St. Benedict, sometimes referred to as Bennet, lived in the seventh century. He descended from a noble family and was an officer of the court of Oswi, the religious king of the Northumbers. When he was twenty-one he decided to go on a pilgrimage to Rome. He returned filled with a zeal and hunger for learning Holy Scripture and to living his faith.
Soon after his return to England, Prince Alefrid, son of King Oswi, also wanted to make a pilgrimage to some shrines of the Apostles and asked Bennet to accompany him. However, the king would not allow his son to make the journey, so Bennet made a second trip to Rome. He was so filled with the Holy Spirit and the desire to grow in holiness that he yearned to learn as much as he could about divine things. So he went to the great monastery of Lerins which was famous for its discipline and there took the monastic habit, spending two years in observance of the rule.
When he returned to Rome again, he received an order from Pope Vitalian to accompany St. Theodorus, Archbishop of Canterbury, and St. Adrian to England. Upon his arrival at Canterbury, St. Theodorus put Bennet in charge of the monastery of Sts. Peter and Paul. He stayed two years in Kent, studying Scripture and living the monastic life. When he returned to Northumberland, King Egfrid gave him 70 ploughs of land for building a monastery.
After the monastery was built, Bennet went to France and brought back skillful masons to build a stone church for the monastery. Stone buildings at that time were rare in Britain and most churches were made of wood. He also brought over glaziers from France, for the art of making glass was also unknown in Britain at that time. In yet a fifth trip to Rome, Bennet gathered a great stock of books, especially the writings of the Fathers, along with relics and holy pictures. Bennet continued to enrich the church with holy relics, pictures and books and on his last voyage to Rome he brought John, abbot of St. Martin’s and preceptor in St. Peter’s Church, and placed him in the monastery to instruct the monks in the Gregorian notes and Roman ceremonies for singing the divine office.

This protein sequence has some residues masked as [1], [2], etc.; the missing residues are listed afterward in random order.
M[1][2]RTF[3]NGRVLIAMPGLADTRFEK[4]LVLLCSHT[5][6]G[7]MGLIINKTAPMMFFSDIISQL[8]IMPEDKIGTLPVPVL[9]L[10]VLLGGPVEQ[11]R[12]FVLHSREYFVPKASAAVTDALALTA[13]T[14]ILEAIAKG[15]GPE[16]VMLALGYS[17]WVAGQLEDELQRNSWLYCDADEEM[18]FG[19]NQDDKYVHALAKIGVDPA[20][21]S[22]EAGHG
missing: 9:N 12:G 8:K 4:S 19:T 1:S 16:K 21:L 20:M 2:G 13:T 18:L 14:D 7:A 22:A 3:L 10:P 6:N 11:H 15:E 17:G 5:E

Two months before his death, St. Benedict appointed St. Ceolfrid abbot of his monastery. St. Benedict died on January 12, 690.
St. Benedict’s relics were transferred to Thorney Abbey in 970. The true name of Benedict or Bennet was Biscop Baducing, as it appears from Eddius-Stephen in his Life of St. Wilfrid. The English Benedictines honor him as one of the patrons of their congregation.
St. Bennet, we thank you for both the material beauty and internal holiness that you bestowed on the church you built. It was certainly a model for future churches that show both the external beauty and interior holiness that are an inspiration to all and bring glory to God. Amen.
Other Saint We Remember Today
St. Marguerite Bourgeoys (1700), Virgin, Foundress
St. Arcadius (304), Martyr